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Home » Beyond Metros » In a first, no midnight Mass in Shimla’s historic Christ Church

In a first, no midnight Mass in Shimla’s historic Christ Church

Last year the historic bell of the Anglican Christ Church pealed for the midnight mass on Christmas after a gap of over three decades. The bell had developed a snag in the early 1980s and was lying worthless.

By IANS
Updated on :
Shimla's historic Christ Church

By Vishal Gulati

In a first as per the living memory of old-timers, there will be no traditional Christmas religious services like midnight Mass and pealing of the bell in the neo-Gothic style Anglican Christ Church on Shimla’s Ridge in the time of the Coronavirus pandemic.

However, morning prayers will be held twice inside the church on Christmas by following health protocols and after that it will be closed for the audience.

Church authorities told IANS on Thursday that owing to the pandemic it was decided not to hold the Christmas Eve gatherings.

“Except two prayers sessions on Christmas, the church will be closed for the worshippers like on other days,” a church official told IANS.

Up to 50 people can attend indoor services in religious places in the state.

Built in 1857, the Anglican Christ Church is said to be northern India’s second oldest one.

Shimla’s old-timers get nostalgic with church’s rich tales of the era gone by.

“It would be the first time in the seven decades of my life that I will not be attending midnight mass in Christ Church on Christmas Eve,” octogenarian Samuel Dean, who is born and brought up in Shimla, told IANS.

He said on normal occasions the midnight Mass began with traditional services like carols and ended with a lot of merrymaking and blessings — conspicuous with its absence this year.

“We were told that even the bell will not be pealed for the midnight mass, a great miss of nostalgic moments,” an emotional Dean said.

Added his wife Krishna Dean: “We hope the joyous ringing of the bell will echo in Shimla’s skyline in 2021.”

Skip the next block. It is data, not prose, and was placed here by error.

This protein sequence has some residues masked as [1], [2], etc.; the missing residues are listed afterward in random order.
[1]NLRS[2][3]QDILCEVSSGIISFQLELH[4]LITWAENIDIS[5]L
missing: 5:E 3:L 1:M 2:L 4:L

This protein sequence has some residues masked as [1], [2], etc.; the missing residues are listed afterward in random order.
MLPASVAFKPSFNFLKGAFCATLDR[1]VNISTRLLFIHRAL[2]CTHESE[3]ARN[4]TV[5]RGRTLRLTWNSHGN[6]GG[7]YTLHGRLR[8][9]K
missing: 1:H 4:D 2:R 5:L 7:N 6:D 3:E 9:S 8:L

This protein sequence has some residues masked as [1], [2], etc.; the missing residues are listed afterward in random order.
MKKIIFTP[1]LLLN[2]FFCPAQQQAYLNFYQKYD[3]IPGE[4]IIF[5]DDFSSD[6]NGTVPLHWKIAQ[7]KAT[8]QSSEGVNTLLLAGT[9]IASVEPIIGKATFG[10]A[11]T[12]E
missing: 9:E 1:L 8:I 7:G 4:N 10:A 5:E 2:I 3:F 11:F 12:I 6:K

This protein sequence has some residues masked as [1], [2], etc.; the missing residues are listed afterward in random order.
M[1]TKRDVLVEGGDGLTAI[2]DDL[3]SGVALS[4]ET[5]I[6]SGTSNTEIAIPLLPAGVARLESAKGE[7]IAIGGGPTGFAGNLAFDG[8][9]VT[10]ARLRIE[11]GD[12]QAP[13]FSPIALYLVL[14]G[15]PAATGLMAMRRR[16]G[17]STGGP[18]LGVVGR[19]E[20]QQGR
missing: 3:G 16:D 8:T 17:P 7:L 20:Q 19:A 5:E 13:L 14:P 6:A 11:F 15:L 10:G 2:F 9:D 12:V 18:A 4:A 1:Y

Last year the historic bell of the Anglican Christ Church pealed for the midnight mass on Christmas after a gap of over three decades. The bell had developed a snag in the early 1980s and was lying worthless.

Echoing similar sentiments, Shimla-based writer-cum-historian Raaja Bhasin, 60, said occasionally he used to visit the church with his family and Christian friends to attend the midnight Mass.

“As far as my living memory goes, this is for the first time that the Christ Church is not holding any religious service, including the midnight Mass,” Bhasin told IANS.

Shimla, which served as the summer capital of British India between 1864 and 1939, has 91 British-era heritage buildings, including Ellerslie, housing the state secretariat, Vidhan Sabha and Peterhoff (which was renovated after being devastated in a fire nearly two decades ago.

More than 60 years after the British left, this Himalayan town still attracts thousands of domestic and overseas tourists. Many of the foreign tourists, in fact, are descendants of Englishmen who lived here during the Raj.

(Vishal Gulati can be contacted at [email protected])

–IANS

(This story has not been edited by Newsd staff and is auto-generated from a syndicated feed.)
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